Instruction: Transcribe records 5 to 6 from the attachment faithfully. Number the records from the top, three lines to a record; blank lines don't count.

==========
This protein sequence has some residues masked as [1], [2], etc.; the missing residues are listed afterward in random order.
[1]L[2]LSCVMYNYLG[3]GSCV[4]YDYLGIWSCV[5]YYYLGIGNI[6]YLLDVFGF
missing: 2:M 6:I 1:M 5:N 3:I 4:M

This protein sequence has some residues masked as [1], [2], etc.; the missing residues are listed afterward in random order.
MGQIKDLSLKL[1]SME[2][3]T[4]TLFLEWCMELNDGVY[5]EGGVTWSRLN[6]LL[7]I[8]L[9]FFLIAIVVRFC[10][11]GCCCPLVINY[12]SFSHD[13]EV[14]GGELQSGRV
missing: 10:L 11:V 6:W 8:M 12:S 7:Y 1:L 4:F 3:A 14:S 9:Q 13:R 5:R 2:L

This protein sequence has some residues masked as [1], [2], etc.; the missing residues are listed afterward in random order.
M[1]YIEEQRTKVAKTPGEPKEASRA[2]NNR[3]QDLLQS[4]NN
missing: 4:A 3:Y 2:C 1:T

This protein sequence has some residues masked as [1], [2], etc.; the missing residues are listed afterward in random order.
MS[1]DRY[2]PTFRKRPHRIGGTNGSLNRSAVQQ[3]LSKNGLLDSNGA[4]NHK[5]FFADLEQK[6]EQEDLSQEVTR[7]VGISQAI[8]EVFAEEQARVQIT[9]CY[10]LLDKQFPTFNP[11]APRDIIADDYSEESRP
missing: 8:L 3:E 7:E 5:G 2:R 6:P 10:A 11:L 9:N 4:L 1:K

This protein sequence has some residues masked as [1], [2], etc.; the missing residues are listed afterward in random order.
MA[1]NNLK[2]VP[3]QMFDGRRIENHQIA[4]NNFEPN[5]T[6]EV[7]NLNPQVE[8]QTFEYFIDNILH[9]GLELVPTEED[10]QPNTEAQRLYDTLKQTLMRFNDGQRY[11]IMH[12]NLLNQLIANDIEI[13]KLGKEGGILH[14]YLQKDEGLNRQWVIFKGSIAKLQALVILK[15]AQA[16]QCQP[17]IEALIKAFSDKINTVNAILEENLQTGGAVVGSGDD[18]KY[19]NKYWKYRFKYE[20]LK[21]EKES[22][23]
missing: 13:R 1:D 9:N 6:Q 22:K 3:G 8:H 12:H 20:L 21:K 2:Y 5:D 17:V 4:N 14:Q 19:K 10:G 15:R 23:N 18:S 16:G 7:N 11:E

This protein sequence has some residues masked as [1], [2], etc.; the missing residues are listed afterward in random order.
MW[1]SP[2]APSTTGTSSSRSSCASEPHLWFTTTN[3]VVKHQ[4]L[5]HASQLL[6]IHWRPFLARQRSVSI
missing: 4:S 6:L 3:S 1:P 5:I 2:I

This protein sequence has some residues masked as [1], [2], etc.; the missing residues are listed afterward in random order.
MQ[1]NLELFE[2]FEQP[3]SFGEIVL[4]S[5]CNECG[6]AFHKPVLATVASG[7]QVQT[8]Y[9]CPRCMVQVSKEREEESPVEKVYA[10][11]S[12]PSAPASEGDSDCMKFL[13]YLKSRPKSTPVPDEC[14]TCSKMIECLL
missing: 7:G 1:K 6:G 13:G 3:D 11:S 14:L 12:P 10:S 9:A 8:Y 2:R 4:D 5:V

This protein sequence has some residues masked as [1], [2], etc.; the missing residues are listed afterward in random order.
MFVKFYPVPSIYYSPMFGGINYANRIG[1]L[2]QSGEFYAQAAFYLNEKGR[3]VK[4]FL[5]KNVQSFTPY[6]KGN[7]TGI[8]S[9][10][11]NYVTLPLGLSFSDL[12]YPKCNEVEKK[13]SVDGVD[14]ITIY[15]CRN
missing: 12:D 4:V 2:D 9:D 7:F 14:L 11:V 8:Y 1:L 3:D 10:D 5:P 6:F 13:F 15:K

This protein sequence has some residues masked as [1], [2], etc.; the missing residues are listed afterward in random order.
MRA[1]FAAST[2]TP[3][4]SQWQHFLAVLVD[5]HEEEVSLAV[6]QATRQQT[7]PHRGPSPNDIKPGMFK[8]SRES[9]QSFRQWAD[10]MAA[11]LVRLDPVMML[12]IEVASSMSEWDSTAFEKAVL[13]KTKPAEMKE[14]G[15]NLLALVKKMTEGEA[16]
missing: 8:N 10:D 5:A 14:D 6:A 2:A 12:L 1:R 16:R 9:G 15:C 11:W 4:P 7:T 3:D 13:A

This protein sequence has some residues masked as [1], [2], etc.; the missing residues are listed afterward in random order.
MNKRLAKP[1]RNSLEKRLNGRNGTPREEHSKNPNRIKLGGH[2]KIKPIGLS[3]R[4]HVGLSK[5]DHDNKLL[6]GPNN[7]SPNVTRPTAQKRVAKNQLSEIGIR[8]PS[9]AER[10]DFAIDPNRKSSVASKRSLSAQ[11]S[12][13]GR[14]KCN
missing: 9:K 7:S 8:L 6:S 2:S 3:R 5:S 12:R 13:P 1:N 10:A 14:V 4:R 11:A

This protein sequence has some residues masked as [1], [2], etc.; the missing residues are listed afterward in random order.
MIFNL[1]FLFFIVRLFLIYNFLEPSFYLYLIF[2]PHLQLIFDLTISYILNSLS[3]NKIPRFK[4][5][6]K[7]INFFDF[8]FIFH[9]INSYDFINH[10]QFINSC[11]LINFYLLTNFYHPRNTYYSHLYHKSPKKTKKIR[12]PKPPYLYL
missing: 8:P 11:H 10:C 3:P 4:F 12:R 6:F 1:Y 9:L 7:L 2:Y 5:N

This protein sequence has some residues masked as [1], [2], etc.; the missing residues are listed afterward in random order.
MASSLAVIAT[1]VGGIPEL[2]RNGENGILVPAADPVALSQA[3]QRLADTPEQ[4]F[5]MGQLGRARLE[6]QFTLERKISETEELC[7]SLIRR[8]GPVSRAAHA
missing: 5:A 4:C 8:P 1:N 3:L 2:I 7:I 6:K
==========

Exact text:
This protein sequence has some residues masked as [1], [2], etc.; the missing residues are listed afterward in random order.
MA[1]NNLK[2]VP[3]QMFDGRRIENHQIA[4]NNFEPN[5]T[6]EV[7]NLNPQVE[8]QTFEYFIDNILH[9]GLELVPTEED[10]QPNTEAQRLYDTLKQTLMRFNDGQRY[11]IMH[12]NLLNQLIANDIEI[13]KLGKEGGILH[14]YLQKDEGLNRQWVIFKGSIAKLQALVILK[15]AQA[16]QCQP[17]IEALIKAFSDKINTVNAILEENLQTGGAVVGSGDD[18]KY[19]NKYWKYRFKYE[20]LK[21]EKES[22][23]
missing: 13:R 1:D 9:N 6:Q 22:K 3:G 8:H 12:H 20:L 21:K 2:Y 5:D 17:V 4:N 14:Q 19:K 10:G 15:R 23:N 18:S 16:G 7:N 11:E

This protein sequence has some residues masked as [1], [2], etc.; the missing residues are listed afterward in random order.
MW[1]SP[2]APSTTGTSSSRSSCASEPHLWFTTTN[3]VVKHQ[4]L[5]HASQLL[6]IHWRPFLARQRSVSI
missing: 4:S 6:L 3:S 1:P 5:I 2:I